Craven, Jim jcraven at SPAMclark.edu
Wed May 16 09:18:06 MDT 2001

-----Original Message-----
From: Ishgooda [mailto:ishgooda at voyager.net]
Sent: Tuesday, May 15, 2001 5:09 PM
To: warriornet at lists.speakeasy.org
Subject: CAMP SOVEREIGN: PRESS RELEASE: Rosalies statement

From: "Ray A. Mongeau" <huron at bit-net.com>
Subject: Fw: Rosalies statement
Date: Tue, 15 May 2001 19:47:59 -0400

For immediate Release
Ray Mongeau
Camp Sovereign

----- Original Message -----
From: "Carter Camp" <ccamp at gwtc.net>
To: "Ray A. Mongeau" <huron at bit-net.com>
Sent: Tuesday, May 15, 2001 1:04 AM
Subject: Fw: Rosalies statement

   Dear Friends of the Indigenous, the Buffalo, and the

I am appealing to you to support the Sicangu Lakota (Rosebud Sioux Tribe) in
its struggle to avoid becoming the home of the world's third largest hog
farm. The first phase of 24 barns is already in place and in spite of tribal
opposition and legal intervention by several organizations, Bells Farms (Sun
Prairie) continues construction on the second phase. When completed, there
will be 13 sites, of 24 barns each. The waste disposal digestor at site #1
is not properly functional, as predicted.

As indicated in my letter to Mr. Bell,  the Rosebud Sioux Tribe is valiantly
battling the matter in the judicial system, with its sovereignty in serious
jeopardy. Meanwhile, we are establishing a vigilance camp, to be called Camp
Sovereignty, in the vicinity of the hog farms. We can no longer tolerate the
severe corporate oppression of Bell Farms. We can no longer tolerate the
threats to our environment, to the quality of justice, and to our

There are several options for you to consider.  You may join me in a letter
to Rich Bell by snail mail (sorry we are not able to access an email address
for him yet) to Bell Farms in Wahpeton, ND. Phone number is 701-642-4021.
Fax is 701-942-9237.

The RST tribal officials are working against incredible odds. Tribal council
resolutions and letters of support from tribal  officials would be greatly
appreciated. Individual messages of concern are just as powerful.

   William Kindle, President
   Rosebud Sioux Tribe
   POB 430
   Rosebud, SD 57570.
   Phone 605-747-2381

   If you're looking for a quick, convenient way to
   indicate your support or to support
   and/or join the camp vigil for the environment and for
   justice, check the Camp
   Sovereignty website at

   To see this hog farm to full scale of operation, Mr.
   Bell would have to crush the tribe. I
   believe he is capable. We have determined spirits. We
   need public outrage (and lots of
   prayers too).

   Thank you from my heart,

   Rosalie Little Thunder
   wakinyela at yahoo.com

   May 14, 2001

   Rich Bell
   Bell Farms
   Wahpeton, ND

   Mr. Bell,

It was with a heavy heart that I watched the U.S. District Court of South
Dakota proceedings that were, in response to your Motion to Show Cause, so
obviously and unjustly working against my tribe; the Rosebud Sioux Tribe.
The resulting restraining order against us, I saw as a very ugly, aggressive
move to oppress the tribe into allowing you to build the world's third
largest hog farm on our homelands.

Because you are driven by the need to satisfy your investors with profit;
that this might well be the whole of your existence, I suspect my appeal to
you will fall on deaf ears. However futile it may be, I must at least, make
an attempt to help you to understand the positon of the Indigenous people,
with whom you are now engaged in serious legal conflict.

The people native to this land, lived in balance with the Earth and with the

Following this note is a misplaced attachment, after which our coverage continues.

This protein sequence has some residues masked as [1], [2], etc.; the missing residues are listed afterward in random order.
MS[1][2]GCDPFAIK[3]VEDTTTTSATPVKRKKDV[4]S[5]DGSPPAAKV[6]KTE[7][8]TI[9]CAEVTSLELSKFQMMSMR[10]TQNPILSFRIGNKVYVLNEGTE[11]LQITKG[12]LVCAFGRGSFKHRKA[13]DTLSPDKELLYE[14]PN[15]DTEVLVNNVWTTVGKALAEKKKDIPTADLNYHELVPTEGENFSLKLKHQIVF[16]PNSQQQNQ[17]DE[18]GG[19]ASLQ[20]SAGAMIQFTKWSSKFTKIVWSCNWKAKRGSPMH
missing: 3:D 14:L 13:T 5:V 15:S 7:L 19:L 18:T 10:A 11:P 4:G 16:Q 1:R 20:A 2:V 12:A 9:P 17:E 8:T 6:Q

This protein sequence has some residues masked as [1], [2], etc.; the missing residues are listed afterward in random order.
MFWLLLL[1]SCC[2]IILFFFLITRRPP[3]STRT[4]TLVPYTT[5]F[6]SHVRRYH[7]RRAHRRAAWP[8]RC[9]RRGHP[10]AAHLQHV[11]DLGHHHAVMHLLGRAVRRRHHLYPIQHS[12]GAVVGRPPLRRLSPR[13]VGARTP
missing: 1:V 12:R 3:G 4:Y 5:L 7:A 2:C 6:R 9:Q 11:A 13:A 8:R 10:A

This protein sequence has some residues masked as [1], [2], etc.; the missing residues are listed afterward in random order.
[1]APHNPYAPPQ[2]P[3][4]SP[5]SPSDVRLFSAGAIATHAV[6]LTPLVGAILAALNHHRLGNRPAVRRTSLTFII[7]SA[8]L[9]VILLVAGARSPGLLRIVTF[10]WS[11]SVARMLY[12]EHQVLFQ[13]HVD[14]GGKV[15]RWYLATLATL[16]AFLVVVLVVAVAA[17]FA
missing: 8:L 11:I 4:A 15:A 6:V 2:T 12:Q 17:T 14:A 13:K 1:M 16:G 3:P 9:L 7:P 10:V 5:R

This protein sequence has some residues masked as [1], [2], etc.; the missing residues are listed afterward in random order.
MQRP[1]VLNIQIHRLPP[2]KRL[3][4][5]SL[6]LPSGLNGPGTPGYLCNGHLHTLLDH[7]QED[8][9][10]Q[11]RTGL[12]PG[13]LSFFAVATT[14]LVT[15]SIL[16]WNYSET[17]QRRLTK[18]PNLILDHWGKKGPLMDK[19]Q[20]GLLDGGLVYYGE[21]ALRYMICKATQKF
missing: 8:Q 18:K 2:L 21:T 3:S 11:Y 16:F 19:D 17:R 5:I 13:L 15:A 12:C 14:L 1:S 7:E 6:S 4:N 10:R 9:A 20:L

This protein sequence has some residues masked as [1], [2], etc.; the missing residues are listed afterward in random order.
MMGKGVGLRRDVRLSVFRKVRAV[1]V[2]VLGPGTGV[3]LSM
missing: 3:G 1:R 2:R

environment that sustained them. We held an inherent belief that "all things
are related". For the Lakota, prayers and traditional public speeches end
with "Mitakuye Oyas'in"; that is, "We are all related". And this concept is
not limited to human kinship, but the relationships among all things. If one
part of the circle of  the relatedness is interrupted or damaged, then the
rest of the circle is likewise affected. When the Earth is threatened, so
are the people. It was this knowledge, gained through generations upon
generations of observation and a survival intimacy with the natural world,
that kept Indigenous cultures from carelessly exploiting the resources of
the Earth.

By contrast, civilized societies tend to believe and behave as if the Earth
exists specifically for human habitation and that its resources are
therefore, subject to unregulated consumption. The philosophy of "take all
you can get" has lead to the mining of gold, silver, other metals, fossil
fuels; to the clearcutting of  forests; to inhumane corporate farming
practices. In the juggernaut march for comfort, power and profit, humanity
continues to terminate entire species of plants and animals, and
subsequently, pollutes essential air, water, and land. Indigenous people and
their lands are hardest hit. The American public is finally beginning to
realize the impacts that these exploitive activities have on humanity's
health and survival.

Epidemics and pandemics of flu viruses that have killed millions are
directly attributed to large hog farms in this country. Because of the
poverty and forced change of lifestyle and diet, our people are physically
vunerable. I know this health risk too well. I lost my mother, already
weakened by diabetes, to a "simple" flu virus. Better than 50% of our tribal
adult population is stricken with diabetes and weak immune systems. The rest
of my relatives must now live with serious, increased health risks; downwind
and downstream, in the shadow of the montrous Bell Farms barns. The waste
management system of the first phase (of 13) of construction is already
failing. We are painfully reminded of another time when the Indigenous
people of the Plains were gifted with small pox infested blankets.

The effects of exploitive use of the land and its resources are not limited
to the impacts on the health of the human population. More seriously, the
greatest long-term effect is the exhaustion of the earth's non-renewable